This article says words do have a property called ambiguity.
The Wikipedia article on ambiguity gives this example:
One could say "I bought herbs from the apothecary". This could mean
one actually spoke to the apothecary (pharmacist) or went to the
It also says
The context in which an ambiguous word is used often makes it evident which of > the meanings is intended.
"Pharmacist" or "pharmacy" have obviously more distinct meaning compared to "apothecary." Contexts might alleviate the ambiguity of each word, but it won't change the fact that there's word-level ambiguity. So words should "have" properties like ambiguity.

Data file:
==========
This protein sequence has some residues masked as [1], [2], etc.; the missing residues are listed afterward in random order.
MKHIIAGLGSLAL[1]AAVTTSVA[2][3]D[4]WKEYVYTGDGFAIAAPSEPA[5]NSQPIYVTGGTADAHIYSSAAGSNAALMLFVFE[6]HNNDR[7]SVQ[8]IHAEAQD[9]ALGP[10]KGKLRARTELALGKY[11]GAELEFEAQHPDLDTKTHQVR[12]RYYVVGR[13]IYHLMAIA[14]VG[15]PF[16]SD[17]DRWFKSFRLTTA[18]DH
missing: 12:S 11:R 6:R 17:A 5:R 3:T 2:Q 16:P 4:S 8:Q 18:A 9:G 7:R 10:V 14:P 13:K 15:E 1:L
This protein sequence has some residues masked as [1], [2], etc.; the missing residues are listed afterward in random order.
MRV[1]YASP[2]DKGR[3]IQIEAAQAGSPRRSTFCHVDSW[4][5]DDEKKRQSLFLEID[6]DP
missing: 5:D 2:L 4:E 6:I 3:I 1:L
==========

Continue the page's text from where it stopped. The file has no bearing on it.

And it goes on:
According to the article, there's a word lexical ambiguity to refer to the word-level ambiguity of meaning in contrast to syntactic ambiguity and semantic ambiguity. And there's a word polysemy to describe a word being lexically ambiguous. There's also a word polyseme to refer to such words.
Identifying which sense of a word is used in a sentence is called word-sense disambiguation (WSD) in computational linguistics. This term is used like "The human brain is quite proficient at word-sense disambiguation. " in the article.